Judge Swain reserves her decision on PREPA-LUMA deal
By The Star Staff
U.S. District Court Judge Laura Taylor Swain on Wednesday postponed making a decision on a Puerto Rico Electric Power Authority (PREPA) request that seeks to give preferred status to the payments the power utility must make to LUMA Energy, the operator of its transmission and distribution system.
Per a contract signed about two months ago, PREPA must pay LUMA a fixed annual compensation that will start at $70 million the first year and go up each year. PREPA could end up paying up to $125 million a year if LUMA meets certain goals.
Opponents of the administrative expense priority claim, such as PREPA’s workers, retirees and fuel line lenders, said giving payment priority to LUMA Energy will hurt the claims of pensioners and other unsecured creditors.
The LUMA Energy contract is being challenged in the commonwealth Appeals Court because one of the individuals who approved the contract, Edison Avilés, also heads the Puerto Rico Energy Bureau, which is the energy industry’s regulator on the island.
Abid Qureshi, a lawyer for Cobra Energy, insisted that the court must respect the principle that similarly situated creditors be treated the same. Unlike Cobra, which helped repair the energy grid after the 2017 hurricane season destroyed it, LUMA Energy has not performed any work.
Carmen Conde, the legal counsel for Whitefish, said that after Hurricane Maria the Montana-based firm fixed some 200 miles of power lines and energized hospitals but has not been paid for its service.
Swain, meanwhile, authorized PREPA to reject 27 non-operational renewable energy projects after companies opposing the petition withdrew their objections. PREPA said the projects had not progressed to an advanced stage of development and have become a burden to the utility.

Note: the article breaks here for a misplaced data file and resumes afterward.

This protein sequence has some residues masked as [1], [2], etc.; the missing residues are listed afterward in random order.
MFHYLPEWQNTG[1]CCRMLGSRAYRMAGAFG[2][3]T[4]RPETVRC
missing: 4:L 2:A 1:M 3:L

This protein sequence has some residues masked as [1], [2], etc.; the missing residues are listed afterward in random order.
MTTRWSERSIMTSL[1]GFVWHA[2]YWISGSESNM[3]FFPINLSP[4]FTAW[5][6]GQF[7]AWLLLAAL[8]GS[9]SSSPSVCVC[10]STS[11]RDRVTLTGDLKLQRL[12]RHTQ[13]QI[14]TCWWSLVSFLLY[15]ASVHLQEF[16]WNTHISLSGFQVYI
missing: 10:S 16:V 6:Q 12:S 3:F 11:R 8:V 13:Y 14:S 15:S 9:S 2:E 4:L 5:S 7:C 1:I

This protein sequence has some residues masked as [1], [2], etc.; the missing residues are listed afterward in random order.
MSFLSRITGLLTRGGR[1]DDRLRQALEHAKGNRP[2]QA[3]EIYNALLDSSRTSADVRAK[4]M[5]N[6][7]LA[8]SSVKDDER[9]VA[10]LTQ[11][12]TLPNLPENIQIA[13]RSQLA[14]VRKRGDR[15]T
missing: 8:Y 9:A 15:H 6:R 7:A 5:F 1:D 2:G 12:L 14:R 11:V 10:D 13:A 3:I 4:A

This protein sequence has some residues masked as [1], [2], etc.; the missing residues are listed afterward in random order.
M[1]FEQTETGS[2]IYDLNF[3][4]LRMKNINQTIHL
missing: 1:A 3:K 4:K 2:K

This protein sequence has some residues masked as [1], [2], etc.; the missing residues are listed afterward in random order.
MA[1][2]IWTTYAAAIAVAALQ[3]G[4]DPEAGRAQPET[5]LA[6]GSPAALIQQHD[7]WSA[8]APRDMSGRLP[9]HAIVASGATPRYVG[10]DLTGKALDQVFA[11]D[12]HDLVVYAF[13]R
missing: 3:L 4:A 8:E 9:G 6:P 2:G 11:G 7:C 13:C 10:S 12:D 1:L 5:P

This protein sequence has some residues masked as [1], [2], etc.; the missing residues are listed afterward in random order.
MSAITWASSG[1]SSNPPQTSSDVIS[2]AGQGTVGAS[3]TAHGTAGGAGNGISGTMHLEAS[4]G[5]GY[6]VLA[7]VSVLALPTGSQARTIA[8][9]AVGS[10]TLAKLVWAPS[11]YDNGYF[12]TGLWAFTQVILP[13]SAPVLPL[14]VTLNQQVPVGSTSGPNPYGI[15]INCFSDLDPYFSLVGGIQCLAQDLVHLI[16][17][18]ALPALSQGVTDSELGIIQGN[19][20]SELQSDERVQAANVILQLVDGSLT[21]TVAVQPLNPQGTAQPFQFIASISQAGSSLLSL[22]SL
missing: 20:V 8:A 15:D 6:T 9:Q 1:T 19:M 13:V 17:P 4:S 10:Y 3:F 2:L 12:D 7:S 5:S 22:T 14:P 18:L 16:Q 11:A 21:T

Swain also denied a request from the Unsecured Creditors Committee (UCC) to lift the bankruptcy stay on challenges to general obligation (GO) bonds’ priority in the payment of debt, arguing that it would hurt efforts to reach a debt settlement for the commonwealth of Puerto Rico.
Swain said during an omnibus hearing that the COVID-19 pandemic, hurricanes, the nomination of new Financial Oversight and Management Board members to replace two that left the board recently, elections and a the prospect of a new governing administration coming into office in January in Puerto Rico could delay the plan of adjustment, but that continuing the stay for at least six months should not create a burden.
The UCC, through its lawyer, Luc Despins, said it was not seeking to modify the stay, only that it be allowed to move forward with an objection to claims that GO bonds have payment priority because they are guaranteed by the island Constitution’s full faith and credit.
The UCC said the oversight board had no intention of moving forward with the commonwealth debt settlement because the new economic reality post-COVID-19 is that the commonwealth cannot afford to distribute nearly $14 billion in value to holders of GO bonds as contemplated under the proposed plan of adjustment. GO bondholders said their $18 billion in claims must be paid before other unsecured debt.
The UCC says that would leave unsecured creditors with as little as 3 percent left to pay its claims.